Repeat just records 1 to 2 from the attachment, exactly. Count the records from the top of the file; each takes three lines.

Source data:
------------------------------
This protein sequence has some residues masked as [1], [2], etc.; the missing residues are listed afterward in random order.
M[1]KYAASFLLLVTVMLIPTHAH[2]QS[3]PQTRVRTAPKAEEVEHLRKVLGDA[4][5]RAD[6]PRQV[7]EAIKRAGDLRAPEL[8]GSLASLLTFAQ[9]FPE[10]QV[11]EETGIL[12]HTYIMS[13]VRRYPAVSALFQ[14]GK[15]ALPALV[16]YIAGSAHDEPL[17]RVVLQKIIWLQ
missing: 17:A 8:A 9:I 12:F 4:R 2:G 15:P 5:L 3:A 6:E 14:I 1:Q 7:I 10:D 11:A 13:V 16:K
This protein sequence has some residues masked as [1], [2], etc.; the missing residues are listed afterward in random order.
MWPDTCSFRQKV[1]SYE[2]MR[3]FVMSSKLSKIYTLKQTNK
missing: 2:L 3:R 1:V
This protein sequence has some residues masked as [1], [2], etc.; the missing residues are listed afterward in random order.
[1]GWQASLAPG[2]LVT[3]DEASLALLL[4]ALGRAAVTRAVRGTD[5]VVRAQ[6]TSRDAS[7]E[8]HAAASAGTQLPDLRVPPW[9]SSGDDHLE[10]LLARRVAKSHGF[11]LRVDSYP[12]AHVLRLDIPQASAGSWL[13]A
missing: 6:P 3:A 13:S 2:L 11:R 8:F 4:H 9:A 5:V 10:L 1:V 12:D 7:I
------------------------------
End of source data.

This protein sequence has some residues masked as [1], [2], etc.; the missing residues are listed afterward in random order.
M[1]KYAASFLLLVTVMLIPTHAH[2]QS[3]PQTRVRTAPKAEEVEHLRKVLGDA[4][5]RAD[6]PRQV[7]EAIKRAGDLRAPEL[8]GSLASLLTFAQ[9]FPE[10]QV[11]EETGIL[12]HTYIMS[13]VRRYPAVSALFQ[14]GK[15]ALPALV[16]YIAGSAHDEPL[17]RVVLQKIIWLQ
missing: 17:A 8:A 9:I 12:F 4:R 2:G 15:P 5:L 3:A 6:E 14:I 1:Q 7:I 10:D 11:A 13:V 16:K
This protein sequence has some residues masked as [1], [2], etc.; the missing residues are listed afterward in random order.
MWPDTCSFRQKV[1]SYE[2]MR[3]FVMSSKLSKIYTLKQTNK
missing: 2:L 3:R 1:V